There is a backdoor in Linksys and Netgear wireless routers that can allow attackers to reset the devices’ configuration to factory settings, a researcher said.
Just by accident French security systems’ engineer Eloi Vanderbeken found the vulnerability in his own Linksys WAG200G wireless DSL gateway, after deciding to limit the bandwidth used by his holiday guests and remembering he forgot the complex username and password combination he chose for accessing the router’s administration panel.
By probing and prodding the device’s firmware, he discovered there was an unknown service listening on network port TCP 32764. The service accepts thirteen types of messages, among which are two that allowed him to peak into the configuration settings, and one that restored the router to its default factory settings.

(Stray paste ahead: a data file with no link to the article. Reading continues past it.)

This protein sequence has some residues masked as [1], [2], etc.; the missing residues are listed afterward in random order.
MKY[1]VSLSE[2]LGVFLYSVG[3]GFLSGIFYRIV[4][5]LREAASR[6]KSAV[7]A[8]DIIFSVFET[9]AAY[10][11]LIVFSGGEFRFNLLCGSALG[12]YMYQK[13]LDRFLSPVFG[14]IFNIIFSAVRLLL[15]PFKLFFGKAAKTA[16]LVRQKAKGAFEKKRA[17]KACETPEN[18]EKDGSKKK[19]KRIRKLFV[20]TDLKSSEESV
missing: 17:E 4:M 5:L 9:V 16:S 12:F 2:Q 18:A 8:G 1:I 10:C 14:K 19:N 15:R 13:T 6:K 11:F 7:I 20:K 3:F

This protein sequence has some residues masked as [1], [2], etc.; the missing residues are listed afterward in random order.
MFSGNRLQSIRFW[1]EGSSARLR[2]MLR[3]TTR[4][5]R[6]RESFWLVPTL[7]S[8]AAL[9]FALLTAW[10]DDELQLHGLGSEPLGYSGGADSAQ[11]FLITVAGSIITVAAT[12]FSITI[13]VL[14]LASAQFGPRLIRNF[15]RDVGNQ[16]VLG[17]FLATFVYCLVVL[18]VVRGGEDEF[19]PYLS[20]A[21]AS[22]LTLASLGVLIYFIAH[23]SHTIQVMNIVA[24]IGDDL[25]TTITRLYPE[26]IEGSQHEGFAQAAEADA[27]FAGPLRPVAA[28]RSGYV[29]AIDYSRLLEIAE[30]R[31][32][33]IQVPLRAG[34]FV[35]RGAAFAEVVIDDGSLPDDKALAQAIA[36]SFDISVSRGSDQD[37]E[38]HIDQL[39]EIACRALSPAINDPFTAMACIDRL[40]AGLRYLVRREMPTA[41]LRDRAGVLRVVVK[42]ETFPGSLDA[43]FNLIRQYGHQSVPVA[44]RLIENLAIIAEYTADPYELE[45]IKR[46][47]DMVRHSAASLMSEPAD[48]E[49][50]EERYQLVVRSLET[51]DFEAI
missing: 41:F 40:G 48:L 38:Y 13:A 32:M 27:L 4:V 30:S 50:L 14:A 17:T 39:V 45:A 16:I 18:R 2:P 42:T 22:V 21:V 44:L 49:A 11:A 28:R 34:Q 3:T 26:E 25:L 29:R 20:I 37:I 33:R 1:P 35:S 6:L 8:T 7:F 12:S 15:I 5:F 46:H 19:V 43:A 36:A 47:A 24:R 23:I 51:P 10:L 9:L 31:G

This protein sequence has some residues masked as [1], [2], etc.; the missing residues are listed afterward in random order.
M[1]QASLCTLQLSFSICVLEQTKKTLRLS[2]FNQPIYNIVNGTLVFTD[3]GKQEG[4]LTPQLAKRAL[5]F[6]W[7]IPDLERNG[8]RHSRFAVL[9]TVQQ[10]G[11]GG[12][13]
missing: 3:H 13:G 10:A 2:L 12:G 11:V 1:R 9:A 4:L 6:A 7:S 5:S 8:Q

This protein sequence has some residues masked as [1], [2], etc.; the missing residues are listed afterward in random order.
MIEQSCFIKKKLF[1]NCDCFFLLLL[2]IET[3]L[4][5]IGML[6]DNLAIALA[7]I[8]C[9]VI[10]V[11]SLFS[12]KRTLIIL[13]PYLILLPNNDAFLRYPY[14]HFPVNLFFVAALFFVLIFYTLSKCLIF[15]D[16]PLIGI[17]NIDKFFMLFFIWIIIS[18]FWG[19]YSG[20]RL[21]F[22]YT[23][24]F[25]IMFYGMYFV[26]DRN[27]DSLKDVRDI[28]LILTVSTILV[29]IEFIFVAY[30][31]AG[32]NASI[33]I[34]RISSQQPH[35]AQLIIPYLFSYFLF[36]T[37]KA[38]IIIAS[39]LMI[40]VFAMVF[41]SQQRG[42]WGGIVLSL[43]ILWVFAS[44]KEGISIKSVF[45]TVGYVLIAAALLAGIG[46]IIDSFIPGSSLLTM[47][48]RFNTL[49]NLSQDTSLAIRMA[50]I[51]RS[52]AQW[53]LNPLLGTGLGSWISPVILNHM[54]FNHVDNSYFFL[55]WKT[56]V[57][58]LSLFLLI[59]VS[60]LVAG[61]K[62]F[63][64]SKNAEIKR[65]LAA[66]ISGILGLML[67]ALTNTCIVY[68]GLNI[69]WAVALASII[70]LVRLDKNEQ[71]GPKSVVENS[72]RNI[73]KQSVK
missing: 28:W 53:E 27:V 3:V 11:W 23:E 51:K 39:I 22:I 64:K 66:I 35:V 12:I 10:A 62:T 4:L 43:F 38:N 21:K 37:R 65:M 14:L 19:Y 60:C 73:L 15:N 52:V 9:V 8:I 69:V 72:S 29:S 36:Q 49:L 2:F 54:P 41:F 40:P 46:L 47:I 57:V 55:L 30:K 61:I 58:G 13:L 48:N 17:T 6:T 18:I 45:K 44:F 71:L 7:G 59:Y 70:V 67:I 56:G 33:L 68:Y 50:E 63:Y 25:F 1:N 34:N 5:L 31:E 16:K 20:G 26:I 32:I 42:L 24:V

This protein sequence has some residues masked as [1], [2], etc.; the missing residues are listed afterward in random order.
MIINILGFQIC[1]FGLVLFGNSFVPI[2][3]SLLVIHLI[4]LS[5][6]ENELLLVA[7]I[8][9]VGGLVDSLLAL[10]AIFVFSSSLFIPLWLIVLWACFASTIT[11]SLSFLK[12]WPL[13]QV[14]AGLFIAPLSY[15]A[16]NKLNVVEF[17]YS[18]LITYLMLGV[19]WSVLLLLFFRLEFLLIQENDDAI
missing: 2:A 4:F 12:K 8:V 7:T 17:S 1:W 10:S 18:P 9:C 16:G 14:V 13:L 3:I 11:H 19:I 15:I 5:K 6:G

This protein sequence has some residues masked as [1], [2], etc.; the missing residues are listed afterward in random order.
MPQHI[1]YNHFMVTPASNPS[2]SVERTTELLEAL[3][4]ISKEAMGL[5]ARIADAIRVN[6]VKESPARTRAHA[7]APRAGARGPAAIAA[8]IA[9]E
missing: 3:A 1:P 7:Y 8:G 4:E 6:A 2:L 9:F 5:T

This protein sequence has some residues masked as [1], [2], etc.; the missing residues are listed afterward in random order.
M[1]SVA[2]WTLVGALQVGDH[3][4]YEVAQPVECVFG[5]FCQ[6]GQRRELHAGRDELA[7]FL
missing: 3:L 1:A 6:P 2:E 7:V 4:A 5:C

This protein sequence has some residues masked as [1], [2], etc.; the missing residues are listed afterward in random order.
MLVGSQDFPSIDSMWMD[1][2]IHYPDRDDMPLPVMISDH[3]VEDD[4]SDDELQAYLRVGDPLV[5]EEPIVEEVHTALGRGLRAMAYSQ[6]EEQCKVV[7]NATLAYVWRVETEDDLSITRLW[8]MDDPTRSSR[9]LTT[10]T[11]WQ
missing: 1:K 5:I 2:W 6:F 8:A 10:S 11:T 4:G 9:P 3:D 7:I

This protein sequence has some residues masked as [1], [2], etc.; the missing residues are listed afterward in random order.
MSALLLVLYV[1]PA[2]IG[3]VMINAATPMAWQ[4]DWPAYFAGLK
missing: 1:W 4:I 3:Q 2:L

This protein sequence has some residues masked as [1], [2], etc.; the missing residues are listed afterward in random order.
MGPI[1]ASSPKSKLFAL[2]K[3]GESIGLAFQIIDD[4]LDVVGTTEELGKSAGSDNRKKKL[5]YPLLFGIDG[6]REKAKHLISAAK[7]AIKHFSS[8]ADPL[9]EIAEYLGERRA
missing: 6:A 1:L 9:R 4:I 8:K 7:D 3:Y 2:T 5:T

After sharing the details, attackers across the globe hecked what other routers have the same backdoor. As it turned out, there is quite a list on his blog.
The list found the affected devices have one thing in common: Sercomm made them. Sercomm is a company that builds routers both under its own name and for several other companies, including Linksys and Netgear.
Other companies Sercomm works for are 3Com, Aruba and Belkin.
SANS ISC CTO Johannes Ullrich said since the revelation of the existence of the backdoor, they have been seeing an increase in probes for port TCP 32764.